A hesitation between 1500-2000 rpm?

So my 2008 Tribeca, 3.5L H6, has developed some kind of a hesitation when accelerating at low RPM (usually in 1st or 2nd gear, I assume). The
problem is most pronounced at starting at 1500 RPM, and it may last all of the way upto 2000 RPM, before everything normalizes again. What could be causing this?
    Yousuf Khan
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On Thu, 3 Aug 2017 09:19:09 -0400, Yousuf Khan

How many miles on the plugs??
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On Thursday, August 3, 2017 at 3:18:21 AM UTC-10, Yousuf Khan wrote:

First check your spark plugs and wires. If they haven't been changed yet, change them.
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On 03/08/2017 2:08 PM, dsi1 wrote:

They had been changed maybe 30,000 km back, relatively recently. Previous plugs were working fine until about 130,000 km (a little over the limit, I know, should've been changed at 100,000 km, but they had no problems). There's no Check Engine Light that comes on to say there's anything wrong with the plugs yet.
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On Thu, 3 Aug 2017 14:31:36 -0400, Yousuf Khan

Did you replace them with the specified OEM platinum or dual plat plugs, or some other plug? You can get a fair amount of sporadic misfire before the CEL comes on - and a misfire from ANY cause will turn on the CEL. It doesn'tKNOW what caused the misfire.
90+% it's plufs or wires or coil - and bad plugs WILL kill wires and coil ---
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On 03/08/2017 2:42 PM, snipped-for-privacy@snyder.on.ca wrote:

I don't remember what type of plugs I used. But I didn't use OEM's, just whatever was available at Canadian Tire.
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On Fri, 4 Aug 2017 10:39:27 -0400, Yousuf Khan

Then the FIRST thing to do is buy the right plugs and install them - I had the same issue on my PT Cruiser when I "upgraded" to champion irridiuma. Use OEM plugs ONLY on today's cars if you wannt assurance you will not have issues. On engines with waste fire ignition using the "double platinum" option if it is available is often worth the extra expense as one plug per coil fires in reverse polarity
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On 8/3/2017 9:19 AM, Yousuf Khan wrote:

Could you be interpreting vibration as hesitation? That opens up a larger range of possible problems. That is such a narrow and specific range that I don't see it as plugs or similar -- normally bum plugs or wires will give worse symptoms the higher the RPM but having it stop abruptly as you accelerate doesn't seem right.
One test is to try going through the range going up and then going down (RPM that is). If it is vibration then you will feel it either way but if it is hesitation then it should be evident only while accelerating. Far easier with a stick than an automatic but it may be worth a try. What are the symptoms when trying to accelerate up a grade? Worse? Better? How about going down a grade?
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On 03/08/2017 4:00 PM, John McGaw wrote:

Actually, my first guess was that it was some kind of a vibration, but then I noticed that it only happens while accelerating up the range. Doesn't happen while decelerating. I have tried going up a grade, and the symptoms are more or less the same. Going down a grade, you're normally braking not accelerating, so the problem doesn't occur.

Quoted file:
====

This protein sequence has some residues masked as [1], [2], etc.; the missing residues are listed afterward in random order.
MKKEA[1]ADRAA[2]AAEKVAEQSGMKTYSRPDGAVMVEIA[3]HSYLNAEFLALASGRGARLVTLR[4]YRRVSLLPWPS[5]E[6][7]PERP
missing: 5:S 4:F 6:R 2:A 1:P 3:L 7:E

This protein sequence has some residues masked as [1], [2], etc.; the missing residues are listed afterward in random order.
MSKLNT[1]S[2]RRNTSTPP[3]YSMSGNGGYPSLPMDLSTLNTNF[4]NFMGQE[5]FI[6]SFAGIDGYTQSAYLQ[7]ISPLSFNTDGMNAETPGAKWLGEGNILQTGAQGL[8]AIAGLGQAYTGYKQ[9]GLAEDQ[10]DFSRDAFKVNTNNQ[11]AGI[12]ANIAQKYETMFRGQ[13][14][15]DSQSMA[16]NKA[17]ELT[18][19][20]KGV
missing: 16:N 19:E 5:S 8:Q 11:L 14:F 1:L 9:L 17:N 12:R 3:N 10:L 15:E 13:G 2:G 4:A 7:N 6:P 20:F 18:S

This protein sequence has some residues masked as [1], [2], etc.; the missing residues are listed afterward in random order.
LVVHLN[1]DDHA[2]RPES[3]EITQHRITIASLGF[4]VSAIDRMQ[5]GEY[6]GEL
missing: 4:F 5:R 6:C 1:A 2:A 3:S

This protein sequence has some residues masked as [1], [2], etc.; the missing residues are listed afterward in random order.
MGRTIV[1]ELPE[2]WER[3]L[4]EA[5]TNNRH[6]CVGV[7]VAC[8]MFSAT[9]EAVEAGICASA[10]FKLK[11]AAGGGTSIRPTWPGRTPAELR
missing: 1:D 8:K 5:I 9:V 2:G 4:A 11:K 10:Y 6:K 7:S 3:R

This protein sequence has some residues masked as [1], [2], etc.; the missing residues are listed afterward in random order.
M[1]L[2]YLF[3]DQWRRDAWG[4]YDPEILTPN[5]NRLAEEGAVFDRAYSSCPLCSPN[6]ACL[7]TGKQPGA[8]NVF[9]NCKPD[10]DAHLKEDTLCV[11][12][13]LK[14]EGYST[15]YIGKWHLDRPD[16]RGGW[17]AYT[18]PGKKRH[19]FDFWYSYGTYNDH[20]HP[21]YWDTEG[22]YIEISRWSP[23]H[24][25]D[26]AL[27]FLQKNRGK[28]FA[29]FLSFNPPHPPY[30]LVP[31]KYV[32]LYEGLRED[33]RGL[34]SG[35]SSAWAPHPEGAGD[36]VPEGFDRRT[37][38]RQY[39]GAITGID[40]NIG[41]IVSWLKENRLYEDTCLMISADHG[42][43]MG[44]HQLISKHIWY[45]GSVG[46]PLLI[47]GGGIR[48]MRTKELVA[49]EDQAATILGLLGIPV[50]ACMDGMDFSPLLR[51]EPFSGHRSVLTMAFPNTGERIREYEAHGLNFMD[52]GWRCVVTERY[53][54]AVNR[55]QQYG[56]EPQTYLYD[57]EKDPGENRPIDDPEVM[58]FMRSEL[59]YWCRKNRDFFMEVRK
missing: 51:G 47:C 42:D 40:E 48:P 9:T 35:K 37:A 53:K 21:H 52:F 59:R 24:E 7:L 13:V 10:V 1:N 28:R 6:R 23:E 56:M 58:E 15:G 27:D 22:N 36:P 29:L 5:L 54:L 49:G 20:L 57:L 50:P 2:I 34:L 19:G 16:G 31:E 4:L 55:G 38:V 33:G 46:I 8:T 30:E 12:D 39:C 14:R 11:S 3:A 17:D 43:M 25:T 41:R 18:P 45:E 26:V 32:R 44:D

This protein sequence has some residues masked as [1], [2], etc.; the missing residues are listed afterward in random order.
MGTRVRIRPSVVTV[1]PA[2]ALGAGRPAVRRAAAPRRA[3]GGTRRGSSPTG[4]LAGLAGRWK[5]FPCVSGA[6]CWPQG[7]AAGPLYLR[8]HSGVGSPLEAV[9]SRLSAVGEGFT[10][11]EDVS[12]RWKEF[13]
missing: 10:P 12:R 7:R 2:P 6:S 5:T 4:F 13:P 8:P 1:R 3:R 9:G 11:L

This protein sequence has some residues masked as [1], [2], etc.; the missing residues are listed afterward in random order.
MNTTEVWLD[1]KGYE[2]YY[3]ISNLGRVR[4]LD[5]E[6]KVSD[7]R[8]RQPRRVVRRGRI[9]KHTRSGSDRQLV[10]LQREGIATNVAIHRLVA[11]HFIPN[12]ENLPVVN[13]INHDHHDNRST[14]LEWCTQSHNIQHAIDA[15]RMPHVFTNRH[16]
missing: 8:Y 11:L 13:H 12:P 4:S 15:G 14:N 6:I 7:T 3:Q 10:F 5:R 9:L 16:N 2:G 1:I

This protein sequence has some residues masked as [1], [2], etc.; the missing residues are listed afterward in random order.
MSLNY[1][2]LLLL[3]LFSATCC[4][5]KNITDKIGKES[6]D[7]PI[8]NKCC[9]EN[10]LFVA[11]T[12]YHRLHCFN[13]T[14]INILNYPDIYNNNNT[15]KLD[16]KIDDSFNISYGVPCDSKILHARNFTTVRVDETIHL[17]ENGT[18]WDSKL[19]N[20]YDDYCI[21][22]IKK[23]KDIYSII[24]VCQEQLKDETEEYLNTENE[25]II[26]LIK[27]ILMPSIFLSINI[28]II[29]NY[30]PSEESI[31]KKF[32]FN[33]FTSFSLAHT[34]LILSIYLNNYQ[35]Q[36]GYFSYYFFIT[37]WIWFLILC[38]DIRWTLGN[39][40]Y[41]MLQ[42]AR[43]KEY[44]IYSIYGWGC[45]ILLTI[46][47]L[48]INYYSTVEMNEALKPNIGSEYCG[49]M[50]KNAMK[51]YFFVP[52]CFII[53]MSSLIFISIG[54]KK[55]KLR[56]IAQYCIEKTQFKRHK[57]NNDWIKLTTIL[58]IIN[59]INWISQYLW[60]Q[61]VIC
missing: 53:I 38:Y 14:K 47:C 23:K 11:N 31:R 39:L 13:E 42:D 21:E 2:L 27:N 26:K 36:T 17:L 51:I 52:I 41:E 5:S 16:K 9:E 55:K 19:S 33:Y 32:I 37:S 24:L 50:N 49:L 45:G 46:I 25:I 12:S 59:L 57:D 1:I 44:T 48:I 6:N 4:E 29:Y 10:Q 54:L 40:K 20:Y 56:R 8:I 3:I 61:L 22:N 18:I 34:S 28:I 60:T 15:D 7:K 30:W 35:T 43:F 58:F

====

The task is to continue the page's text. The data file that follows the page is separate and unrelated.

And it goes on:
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Yousuf Khan wrote:

Was the vehicle worked on and afterwhich the symptom appeared? Did the battery get disconnected and not get reconnected for quite a long time later?
In the past, and after a couple repairs that had the techs disconnect power from the battery, I had to disconnect the battery for a while, like 30 minutes. Typically I'd remove the ground cable from the battery, come back sometime later, like an hour, or more, and reconnect the battery cable. Then I had to drive the car a while along with repeated engine starts. The computer re-learns how to adjust the idle mixture for smooth running. I could smell the fuel from the tailpipe so the idle mixture was way too rich. Had to do an "idle re-learn" by the computer.
http://www.subaruforester.org/vbulletin/f113/how-idle-re-learn-after-battery-disconnect-154161/#post1640665 http://www.aa1car.com/library/battery_disconnect_problems.htm https://itstillruns.com/disconnect-car-battery-reset-computer-4963429.html
I don't remember the procedure that I was told to use to get the ECM to re-learn its idle mixture settings. Just remember having to go through a procedure.
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On 03/08/2017 4:27 PM, VanguardLH wrote:

No, the battery didn't get unplugged at any time. However, now that you mention it, the symptoms started appearing after my last engine oil change, and as well there was a transmission/differential oil change that occurred around the same time. I was actually thinking that there was some kind of a connection to one of these oil changes, but eventually I discarded that idea.

Yeah, I used to actually use this method on my old Outback to have it relearn its engine mapping, but so far I haven't done that to my Tribeca. Is it possible that this is a fuel pump issue? And will a fuel pump issue be corrected by resetting the ECU?
    Yousuf Khan
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On Fri, 4 Aug 2017 10:57:01 -0400, Yousuf Khan

Not likely, and no. Could be a transmission issue - who changed the trans fluid? It takes a SPECIAL trans fluid. Using the wrong fluid could very well cause a problem that COULD manifest itself as a "stutter" on accelleration in certain gears.